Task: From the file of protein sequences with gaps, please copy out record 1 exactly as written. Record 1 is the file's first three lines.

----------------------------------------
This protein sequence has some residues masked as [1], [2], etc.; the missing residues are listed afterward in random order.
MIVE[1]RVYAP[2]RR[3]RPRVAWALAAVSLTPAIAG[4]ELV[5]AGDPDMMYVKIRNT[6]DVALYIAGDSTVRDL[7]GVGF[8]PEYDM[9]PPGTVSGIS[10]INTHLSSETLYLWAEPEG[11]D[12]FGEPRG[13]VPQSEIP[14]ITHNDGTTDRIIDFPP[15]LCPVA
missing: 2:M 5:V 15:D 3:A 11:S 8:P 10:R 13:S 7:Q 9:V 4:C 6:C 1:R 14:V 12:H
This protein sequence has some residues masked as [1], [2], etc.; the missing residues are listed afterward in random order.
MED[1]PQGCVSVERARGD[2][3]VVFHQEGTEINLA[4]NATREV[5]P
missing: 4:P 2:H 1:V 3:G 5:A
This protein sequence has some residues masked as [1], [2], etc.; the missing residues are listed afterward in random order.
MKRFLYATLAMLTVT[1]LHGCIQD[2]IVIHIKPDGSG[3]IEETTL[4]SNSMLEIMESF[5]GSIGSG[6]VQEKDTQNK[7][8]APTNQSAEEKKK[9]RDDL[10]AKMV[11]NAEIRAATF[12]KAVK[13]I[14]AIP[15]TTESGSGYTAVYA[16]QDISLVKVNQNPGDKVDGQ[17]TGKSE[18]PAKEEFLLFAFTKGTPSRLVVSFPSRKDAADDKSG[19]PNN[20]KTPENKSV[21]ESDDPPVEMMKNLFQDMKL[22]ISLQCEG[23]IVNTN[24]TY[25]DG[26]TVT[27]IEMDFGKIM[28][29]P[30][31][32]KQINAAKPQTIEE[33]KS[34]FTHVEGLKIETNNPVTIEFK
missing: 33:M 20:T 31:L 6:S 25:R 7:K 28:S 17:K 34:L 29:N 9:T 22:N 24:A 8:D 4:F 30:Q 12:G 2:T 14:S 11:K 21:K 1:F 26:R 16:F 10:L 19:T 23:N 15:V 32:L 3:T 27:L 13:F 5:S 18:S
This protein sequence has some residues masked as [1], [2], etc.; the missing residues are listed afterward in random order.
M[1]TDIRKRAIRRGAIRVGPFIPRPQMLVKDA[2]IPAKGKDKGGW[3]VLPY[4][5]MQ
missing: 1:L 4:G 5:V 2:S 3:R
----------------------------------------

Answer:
This protein sequence has some residues masked as [1], [2], etc.; the missing residues are listed afterward in random order.
MIVE[1]RVYAP[2]RR[3]RPRVAWALAAVSLTPAIAG[4]ELV[5]AGDPDMMYVKIRNT[6]DVALYIAGDSTVRDL[7]GVGF[8]PEYDM[9]PPGTVSGIS[10]INTHLSSETLYLWAEPEG[11]D[12]FGEPRG[13]VPQSEIP[14]ITHNDGTTDRIIDFPP[15]LCPVA
missing: 2:M 5:V 15:D 3:A 11:S 8:P 10:R 13:S 7:Q 9:V 4:C 6:C 1:R 14:V 12:H